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First Navajo Soldiers to Serve as Code Talkers Being Sworn into the U.S. Marine Corps at Fort Wingate, New Mexico, photograph, December 1943

American Indian Code Talkers played a key part in aiding secure communications during World War II. They adapted their languages and dialects, little known outside their tribes, into special codes to secretly convey military messages. Unlike Puerto Ricans, Japanese Americans, and African Americans, American Indians were not required to serve in segregated units in either world war.

Records of the Bureau of Indian Affairs, National Archives and Records Administration

First Navajo Soldiers to Serve as Code Talkers Being Sworn

Serving the Nation: American Indians

Though they were not granted the rights of U.S. citizenship, approximately 10,000 American Indian men volunteered to serve in World War I. In recognition of their wartime service, Congress passed the Citizenship Act of 1919, conferring citizenship upon American Indian World War I veterans. In 1924 Congress approved legislation to grant citizenship to all American Indians. More than 40,000 American Indians served in World War II.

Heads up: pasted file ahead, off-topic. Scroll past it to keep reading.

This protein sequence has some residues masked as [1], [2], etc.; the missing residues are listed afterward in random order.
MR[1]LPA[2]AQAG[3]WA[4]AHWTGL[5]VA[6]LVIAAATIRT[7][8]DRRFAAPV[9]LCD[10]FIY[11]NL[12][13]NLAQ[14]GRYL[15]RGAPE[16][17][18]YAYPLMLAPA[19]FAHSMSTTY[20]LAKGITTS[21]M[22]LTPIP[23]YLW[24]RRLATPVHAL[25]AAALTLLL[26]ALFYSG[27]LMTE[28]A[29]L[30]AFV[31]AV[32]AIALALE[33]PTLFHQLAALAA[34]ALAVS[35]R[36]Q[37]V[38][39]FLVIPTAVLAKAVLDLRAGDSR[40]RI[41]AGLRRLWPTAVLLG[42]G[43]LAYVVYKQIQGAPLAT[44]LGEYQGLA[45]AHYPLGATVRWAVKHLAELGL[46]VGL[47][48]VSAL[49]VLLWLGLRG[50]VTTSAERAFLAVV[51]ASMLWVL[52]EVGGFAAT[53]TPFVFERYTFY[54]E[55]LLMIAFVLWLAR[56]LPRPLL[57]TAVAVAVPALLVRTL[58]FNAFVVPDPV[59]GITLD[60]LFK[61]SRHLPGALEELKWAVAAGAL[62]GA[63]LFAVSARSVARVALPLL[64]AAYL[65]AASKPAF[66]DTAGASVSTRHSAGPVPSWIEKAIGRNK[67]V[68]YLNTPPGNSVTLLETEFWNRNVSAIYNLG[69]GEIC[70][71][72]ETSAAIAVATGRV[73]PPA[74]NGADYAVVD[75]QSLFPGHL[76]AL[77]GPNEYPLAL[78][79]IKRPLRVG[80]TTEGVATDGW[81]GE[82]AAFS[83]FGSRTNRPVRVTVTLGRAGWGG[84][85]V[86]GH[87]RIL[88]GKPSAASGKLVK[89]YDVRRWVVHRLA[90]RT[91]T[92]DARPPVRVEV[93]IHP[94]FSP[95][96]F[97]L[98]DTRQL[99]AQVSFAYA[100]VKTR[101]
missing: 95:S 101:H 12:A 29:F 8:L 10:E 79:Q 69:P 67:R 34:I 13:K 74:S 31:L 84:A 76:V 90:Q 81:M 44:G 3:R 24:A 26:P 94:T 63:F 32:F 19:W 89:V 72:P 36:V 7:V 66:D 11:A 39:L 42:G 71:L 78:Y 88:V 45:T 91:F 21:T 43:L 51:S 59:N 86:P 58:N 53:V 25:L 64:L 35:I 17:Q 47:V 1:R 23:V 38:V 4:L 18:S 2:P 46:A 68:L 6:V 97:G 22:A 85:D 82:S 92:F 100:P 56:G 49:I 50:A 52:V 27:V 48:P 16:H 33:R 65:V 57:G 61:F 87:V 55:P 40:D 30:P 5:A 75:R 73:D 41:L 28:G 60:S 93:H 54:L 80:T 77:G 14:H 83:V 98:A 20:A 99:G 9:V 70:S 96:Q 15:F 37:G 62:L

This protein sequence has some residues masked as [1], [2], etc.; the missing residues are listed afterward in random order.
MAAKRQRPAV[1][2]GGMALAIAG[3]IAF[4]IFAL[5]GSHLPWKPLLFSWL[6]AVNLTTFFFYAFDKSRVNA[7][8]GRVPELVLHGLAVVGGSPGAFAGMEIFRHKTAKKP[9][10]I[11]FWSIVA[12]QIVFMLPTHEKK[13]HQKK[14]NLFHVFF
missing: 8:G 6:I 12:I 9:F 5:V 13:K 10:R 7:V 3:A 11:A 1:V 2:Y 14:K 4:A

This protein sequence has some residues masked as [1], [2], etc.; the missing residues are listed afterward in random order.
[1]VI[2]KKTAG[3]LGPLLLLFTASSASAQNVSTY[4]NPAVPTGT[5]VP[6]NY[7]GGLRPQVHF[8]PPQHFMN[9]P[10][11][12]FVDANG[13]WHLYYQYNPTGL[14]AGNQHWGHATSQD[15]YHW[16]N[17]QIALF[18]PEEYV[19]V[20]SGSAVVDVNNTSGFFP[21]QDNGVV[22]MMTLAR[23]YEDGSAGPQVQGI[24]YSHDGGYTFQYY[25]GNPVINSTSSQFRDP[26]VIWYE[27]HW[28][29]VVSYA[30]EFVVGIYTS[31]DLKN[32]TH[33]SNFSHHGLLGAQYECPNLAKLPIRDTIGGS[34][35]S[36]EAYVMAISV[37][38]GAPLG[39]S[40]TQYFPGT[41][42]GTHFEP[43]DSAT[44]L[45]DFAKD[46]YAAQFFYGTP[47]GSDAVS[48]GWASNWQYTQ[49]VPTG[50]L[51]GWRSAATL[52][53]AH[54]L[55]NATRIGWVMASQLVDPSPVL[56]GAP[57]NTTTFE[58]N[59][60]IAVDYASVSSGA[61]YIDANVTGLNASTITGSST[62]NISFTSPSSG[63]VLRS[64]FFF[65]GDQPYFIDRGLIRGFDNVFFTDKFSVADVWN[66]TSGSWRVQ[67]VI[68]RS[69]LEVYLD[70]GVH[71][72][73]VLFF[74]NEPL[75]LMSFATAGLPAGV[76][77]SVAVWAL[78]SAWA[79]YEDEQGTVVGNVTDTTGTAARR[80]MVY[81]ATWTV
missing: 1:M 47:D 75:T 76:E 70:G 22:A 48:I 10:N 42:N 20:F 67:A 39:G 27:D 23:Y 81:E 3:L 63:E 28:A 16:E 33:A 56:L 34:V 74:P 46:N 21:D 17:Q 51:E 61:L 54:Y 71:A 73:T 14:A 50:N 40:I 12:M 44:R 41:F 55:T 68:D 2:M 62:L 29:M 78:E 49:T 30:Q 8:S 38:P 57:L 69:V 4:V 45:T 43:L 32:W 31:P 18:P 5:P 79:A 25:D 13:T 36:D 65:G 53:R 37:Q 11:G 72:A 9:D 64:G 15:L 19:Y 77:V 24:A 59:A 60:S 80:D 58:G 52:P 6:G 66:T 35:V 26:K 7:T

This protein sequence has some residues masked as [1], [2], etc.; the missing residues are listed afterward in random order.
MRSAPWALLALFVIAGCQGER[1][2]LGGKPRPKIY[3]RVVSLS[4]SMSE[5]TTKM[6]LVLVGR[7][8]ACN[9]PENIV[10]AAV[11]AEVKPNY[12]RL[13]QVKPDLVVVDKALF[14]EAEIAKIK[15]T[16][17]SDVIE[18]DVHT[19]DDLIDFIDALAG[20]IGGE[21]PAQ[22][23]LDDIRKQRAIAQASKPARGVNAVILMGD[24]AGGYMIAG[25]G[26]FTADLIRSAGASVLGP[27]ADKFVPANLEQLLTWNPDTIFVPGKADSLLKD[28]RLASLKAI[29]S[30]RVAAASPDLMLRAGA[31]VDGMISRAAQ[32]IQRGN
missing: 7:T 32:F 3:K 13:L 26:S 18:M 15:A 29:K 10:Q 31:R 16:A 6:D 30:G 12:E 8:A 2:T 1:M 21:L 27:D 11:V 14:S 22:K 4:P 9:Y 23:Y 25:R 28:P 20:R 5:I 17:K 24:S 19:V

Be it enacted, . . . That every American Indian, who served in the Military or Naval Establishments of the United States during the war . . . shall . . . be granted full citizenship with all the privileges pertaining thereto.

H.R. 5007, An Act Granting Citizenship to Certain Indians, September 27, 1919